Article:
October 05, 2022

Last of its kind: The Workers’ Party of Korea keeps the Leninist model alive

In North Korea, like its Leninist/Stalinist forbearers, the party is designed to encompass all authority

On October 10 North Korea lavishly celebrates what is officially described as “the day when the North Korean Communist Party was founded by the Great Leader Kim Il Sung.” Well, as historians know – and curiously, North Korean official media itself used to admit – in this sentence only the verb “to found” is correct, while everything else, including the date, is wrong. However, let’s forget about it for the time being and talk about another issue: what is the Communist (or, broader speaking, ruling Leninist) Party? What does it do? Where did it come from?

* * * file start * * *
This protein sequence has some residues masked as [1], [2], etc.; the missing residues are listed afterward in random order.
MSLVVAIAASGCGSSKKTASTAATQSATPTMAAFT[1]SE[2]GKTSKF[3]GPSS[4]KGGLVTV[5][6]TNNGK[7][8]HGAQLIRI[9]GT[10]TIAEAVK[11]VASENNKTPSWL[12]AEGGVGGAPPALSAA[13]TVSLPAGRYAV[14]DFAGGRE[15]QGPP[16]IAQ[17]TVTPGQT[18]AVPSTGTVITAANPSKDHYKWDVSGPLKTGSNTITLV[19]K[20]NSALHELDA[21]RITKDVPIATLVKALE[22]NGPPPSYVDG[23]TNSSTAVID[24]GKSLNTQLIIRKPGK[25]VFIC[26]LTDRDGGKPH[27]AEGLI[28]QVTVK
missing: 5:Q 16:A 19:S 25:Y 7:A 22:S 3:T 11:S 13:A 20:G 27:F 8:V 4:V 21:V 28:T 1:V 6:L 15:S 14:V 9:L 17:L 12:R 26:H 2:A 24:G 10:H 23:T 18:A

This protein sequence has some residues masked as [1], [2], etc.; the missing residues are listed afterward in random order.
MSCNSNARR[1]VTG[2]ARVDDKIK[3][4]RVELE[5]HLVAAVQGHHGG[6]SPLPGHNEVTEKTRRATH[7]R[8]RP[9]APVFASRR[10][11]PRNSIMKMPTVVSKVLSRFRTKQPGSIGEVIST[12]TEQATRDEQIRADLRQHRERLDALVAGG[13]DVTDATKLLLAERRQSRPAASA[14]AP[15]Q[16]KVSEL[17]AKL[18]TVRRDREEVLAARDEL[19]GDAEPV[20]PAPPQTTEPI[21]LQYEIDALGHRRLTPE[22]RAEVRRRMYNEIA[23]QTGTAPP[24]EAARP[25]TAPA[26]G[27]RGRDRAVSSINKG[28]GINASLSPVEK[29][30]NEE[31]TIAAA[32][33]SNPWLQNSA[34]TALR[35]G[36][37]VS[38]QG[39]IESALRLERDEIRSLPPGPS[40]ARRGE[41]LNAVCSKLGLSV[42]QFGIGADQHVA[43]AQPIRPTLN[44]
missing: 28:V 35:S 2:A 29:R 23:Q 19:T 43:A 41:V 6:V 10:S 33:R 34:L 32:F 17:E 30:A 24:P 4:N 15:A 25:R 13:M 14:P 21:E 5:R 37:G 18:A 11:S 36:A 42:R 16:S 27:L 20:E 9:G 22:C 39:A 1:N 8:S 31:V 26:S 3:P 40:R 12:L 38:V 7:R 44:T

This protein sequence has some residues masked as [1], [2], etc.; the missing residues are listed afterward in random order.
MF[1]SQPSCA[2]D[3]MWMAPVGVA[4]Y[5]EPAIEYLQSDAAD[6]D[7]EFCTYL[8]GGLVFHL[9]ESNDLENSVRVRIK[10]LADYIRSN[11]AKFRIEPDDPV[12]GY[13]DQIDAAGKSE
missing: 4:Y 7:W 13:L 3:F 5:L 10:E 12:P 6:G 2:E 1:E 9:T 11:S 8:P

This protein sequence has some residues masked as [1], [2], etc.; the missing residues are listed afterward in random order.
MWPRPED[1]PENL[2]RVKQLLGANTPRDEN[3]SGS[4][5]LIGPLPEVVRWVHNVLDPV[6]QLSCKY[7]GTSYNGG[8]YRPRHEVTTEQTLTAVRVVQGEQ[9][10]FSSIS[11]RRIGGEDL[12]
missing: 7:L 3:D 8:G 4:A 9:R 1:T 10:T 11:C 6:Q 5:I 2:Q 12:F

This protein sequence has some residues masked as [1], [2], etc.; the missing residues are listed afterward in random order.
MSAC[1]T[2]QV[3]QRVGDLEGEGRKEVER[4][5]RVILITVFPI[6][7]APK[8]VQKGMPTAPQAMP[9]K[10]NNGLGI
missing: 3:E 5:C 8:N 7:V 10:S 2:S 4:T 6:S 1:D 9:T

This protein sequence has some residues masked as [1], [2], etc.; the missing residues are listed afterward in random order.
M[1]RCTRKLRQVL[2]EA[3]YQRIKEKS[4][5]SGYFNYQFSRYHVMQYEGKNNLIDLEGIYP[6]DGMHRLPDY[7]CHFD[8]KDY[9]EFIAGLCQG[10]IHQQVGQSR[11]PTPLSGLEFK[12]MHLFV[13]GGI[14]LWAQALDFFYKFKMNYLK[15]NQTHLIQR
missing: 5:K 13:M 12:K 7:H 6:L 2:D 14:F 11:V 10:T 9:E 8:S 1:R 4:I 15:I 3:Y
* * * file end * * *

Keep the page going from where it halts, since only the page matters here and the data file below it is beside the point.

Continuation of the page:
When in 1848 two young Germans penned a booklet, entitled Manifesto of the Communist Party (known today as The Communist Manifesto), they did not aim at creating a monolithic structure determining everything in the society under its control. On the contrary, both Karl Marx and Friedrich Engels would probably have seen such a scenario as rather nightmarish: They were unhappy about the world around them, and wanted to make it better which, for them, included making it more democratic and egalitarian. Many people on the left still believe that the subsequent emergence of the Stalinist party/state was just a stroke of bad luck, brought about by the vane ambitions of some individuals, unfavorable circumstances and other factors beyond human control. Well, let them believe this if they like; people need to maintain their cherished illusions.